Dane, who’s been teaching at the Jones School since 2007, observed three felony trials and interviewed 46 trial lawyers with a range of trial experience in three American cities. Comments about the stress level lawyers feel during trial included statements such as:
“I think my biggest hurdle in being a prosecutor was to remember to breathe and stop shaking.”
“Fear, I think, can kind of shut down any kind of ability to — whatever it is — to kind of just be in the moment and pay attention to what’s going on.”
Dane found that more experienced trial lawyers both focus and widen their attention more effectively. He writes: “... my findings indicate that in accruing certain types of experience individuals attain two key qualities of attention. Specifically, they develop the capacity to attend to a wide range of events (attentional breadth) and learn how to opportunistically incorporate these events into the overall message they seek to convey (attentional integration).”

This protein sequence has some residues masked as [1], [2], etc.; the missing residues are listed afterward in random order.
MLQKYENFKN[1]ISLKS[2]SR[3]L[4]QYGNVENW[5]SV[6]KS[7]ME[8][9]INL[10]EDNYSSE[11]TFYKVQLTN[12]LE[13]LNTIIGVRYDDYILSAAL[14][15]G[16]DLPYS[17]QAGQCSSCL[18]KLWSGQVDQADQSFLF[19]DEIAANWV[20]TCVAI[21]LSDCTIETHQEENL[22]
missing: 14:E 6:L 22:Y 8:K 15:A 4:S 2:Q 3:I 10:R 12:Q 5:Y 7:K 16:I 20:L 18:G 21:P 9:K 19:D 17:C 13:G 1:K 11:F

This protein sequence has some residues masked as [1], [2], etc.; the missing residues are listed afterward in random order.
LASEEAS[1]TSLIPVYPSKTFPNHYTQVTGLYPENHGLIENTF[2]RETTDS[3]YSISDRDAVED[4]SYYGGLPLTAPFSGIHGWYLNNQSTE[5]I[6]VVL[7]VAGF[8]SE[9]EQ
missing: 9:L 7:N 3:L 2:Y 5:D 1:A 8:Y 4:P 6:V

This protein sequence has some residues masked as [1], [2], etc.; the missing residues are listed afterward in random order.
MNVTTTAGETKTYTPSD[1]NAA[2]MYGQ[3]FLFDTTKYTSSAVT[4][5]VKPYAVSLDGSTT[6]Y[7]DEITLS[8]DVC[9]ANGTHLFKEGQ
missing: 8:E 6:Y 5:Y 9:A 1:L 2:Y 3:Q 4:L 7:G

A key aspect of attention is interpretation: making sense of what we notice, says Dane. “We tend to view what has occurred as either good or bad. In reality there is considerable ambiguity surrounding the events we encounter. One person’s threat is another
“That’s an insight I gained from the lawyer study. As it turns out, experienced litigators are able to incorporate virtually any event into the overarching case they’re presenting.”
Avoiding mind wandering or disrupted attention while operating in a complex, dynamic environment appears to be the key to avoiding catastrophe for individuals — or an organization made up of responsible individuals. However, there are exceptions.
“Mindfulness is not a panacea,” says Dane. “Some tasks may not call for mindfulness. And, in some cases, mindfulness may even prove distracting or a hindrance. For that matter, mind wandering may prove beneficial, as well — insofar as it is goal-directed.
“The mind is inherently a wandering creature and that’s not always bad,” he says. “The fact that the mind wanders can be useful” — as in planning for the future.
Managing Perceptions in the Aftermath of Catastrophe
But let’s say that catastrophe does hit an organization. Somebody, or a series of somebodies, lets their eyes wander off the ball in a not useful way, and as a result, there’s been a massive product recall.